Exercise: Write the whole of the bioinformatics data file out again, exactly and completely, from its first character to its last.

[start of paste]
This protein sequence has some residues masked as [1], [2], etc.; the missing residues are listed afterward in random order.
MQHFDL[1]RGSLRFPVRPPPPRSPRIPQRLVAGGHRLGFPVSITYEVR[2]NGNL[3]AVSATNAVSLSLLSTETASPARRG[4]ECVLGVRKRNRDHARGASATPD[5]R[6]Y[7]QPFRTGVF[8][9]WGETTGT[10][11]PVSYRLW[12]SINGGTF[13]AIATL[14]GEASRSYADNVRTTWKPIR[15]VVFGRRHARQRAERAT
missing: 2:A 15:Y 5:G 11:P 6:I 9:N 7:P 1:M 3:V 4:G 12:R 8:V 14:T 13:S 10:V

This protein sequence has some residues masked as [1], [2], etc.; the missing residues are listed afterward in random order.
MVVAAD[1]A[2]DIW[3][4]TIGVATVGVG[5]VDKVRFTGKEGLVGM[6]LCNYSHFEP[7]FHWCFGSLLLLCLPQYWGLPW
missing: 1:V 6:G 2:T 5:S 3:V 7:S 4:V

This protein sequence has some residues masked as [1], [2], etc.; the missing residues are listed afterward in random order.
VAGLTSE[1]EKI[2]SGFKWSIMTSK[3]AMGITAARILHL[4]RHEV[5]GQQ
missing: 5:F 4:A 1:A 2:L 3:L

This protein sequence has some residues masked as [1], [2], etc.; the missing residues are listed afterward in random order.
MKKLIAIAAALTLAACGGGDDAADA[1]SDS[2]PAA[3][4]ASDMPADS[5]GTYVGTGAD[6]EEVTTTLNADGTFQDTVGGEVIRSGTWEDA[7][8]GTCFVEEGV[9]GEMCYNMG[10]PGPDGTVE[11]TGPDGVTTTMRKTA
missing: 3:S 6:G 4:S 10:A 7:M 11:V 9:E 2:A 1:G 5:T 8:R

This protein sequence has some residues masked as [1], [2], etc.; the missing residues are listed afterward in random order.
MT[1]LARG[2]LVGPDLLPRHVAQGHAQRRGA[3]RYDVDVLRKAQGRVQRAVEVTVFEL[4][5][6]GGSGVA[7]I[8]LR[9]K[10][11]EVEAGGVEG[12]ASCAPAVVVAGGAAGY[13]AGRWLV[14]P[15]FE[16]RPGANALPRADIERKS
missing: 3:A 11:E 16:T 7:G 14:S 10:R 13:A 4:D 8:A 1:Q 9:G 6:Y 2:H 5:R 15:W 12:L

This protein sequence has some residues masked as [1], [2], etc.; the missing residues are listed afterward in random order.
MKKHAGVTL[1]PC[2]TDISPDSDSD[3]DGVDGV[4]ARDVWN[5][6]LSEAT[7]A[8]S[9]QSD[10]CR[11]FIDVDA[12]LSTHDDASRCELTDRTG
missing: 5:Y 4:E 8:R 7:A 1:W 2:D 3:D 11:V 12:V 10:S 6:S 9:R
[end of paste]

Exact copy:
This protein sequence has some residues masked as [1], [2], etc.; the missing residues are listed afterward in random order.
MQHFDL[1]RGSLRFPVRPPPPRSPRIPQRLVAGGHRLGFPVSITYEVR[2]NGNL[3]AVSATNAVSLSLLSTETASPARRG[4]ECVLGVRKRNRDHARGASATPD[5]R[6]Y[7]QPFRTGVF[8][9]WGETTGT[10][11]PVSYRLW[12]SINGGTF[13]AIATL[14]GEASRSYADNVRTTWKPIR[15]VVFGRRHARQRAERAT
missing: 2:A 15:Y 5:G 11:P 6:I 9:N 7:P 1:M 3:V 4:G 12:R 8:V 14:T 13:S 10:V

This protein sequence has some residues masked as [1], [2], etc.; the missing residues are listed afterward in random order.
MVVAAD[1]A[2]DIW[3][4]TIGVATVGVG[5]VDKVRFTGKEGLVGM[6]LCNYSHFEP[7]FHWCFGSLLLLCLPQYWGLPW
missing: 1:V 6:G 2:T 5:S 3:V 7:S 4:V

This protein sequence has some residues masked as [1], [2], etc.; the missing residues are listed afterward in random order.
VAGLTSE[1]EKI[2]SGFKWSIMTSK[3]AMGITAARILHL[4]RHEV[5]GQQ
missing: 5:F 4:A 1:A 2:L 3:L

This protein sequence has some residues masked as [1], [2], etc.; the missing residues are listed afterward in random order.
MKKLIAIAAALTLAACGGGDDAADA[1]SDS[2]PAA[3][4]ASDMPADS[5]GTYVGTGAD[6]EEVTTTLNADGTFQDTVGGEVIRSGTWEDA[7][8]GTCFVEEGV[9]GEMCYNMG[10]PGPDGTVE[11]TGPDGVTTTMRKTA
missing: 3:S 6:G 4:S 10:A 7:M 11:V 9:E 2:A 1:G 5:T 8:R

This protein sequence has some residues masked as [1], [2], etc.; the missing residues are listed afterward in random order.
MT[1]LARG[2]LVGPDLLPRHVAQGHAQRRGA[3]RYDVDVLRKAQGRVQRAVEVTVFEL[4][5][6]GGSGVA[7]I[8]LR[9]K[10][11]EVEAGGVEG[12]ASCAPAVVVAGGAAGY[13]AGRWLV[14]P[15]FE[16]RPGANALPRADIERKS
missing: 3:A 11:E 16:T 7:G 14:S 10:R 13:A 4:D 8:A 1:Q 9:G 6:Y 2:H 5:R 15:W 12:L

This protein sequence has some residues masked as [1], [2], etc.; the missing residues are listed afterward in random order.
MKKHAGVTL[1]PC[2]TDISPDSDSD[3]DGVDGV[4]ARDVWN[5][6]LSEAT[7]A[8]S[9]QSD[10]CR[11]FIDVDA[12]LSTHDDASRCELTDRTG
missing: 5:Y 4:E 8:R 7:A 1:W 2:D 3:D 11:V 12:V 10:S 6:S 9:R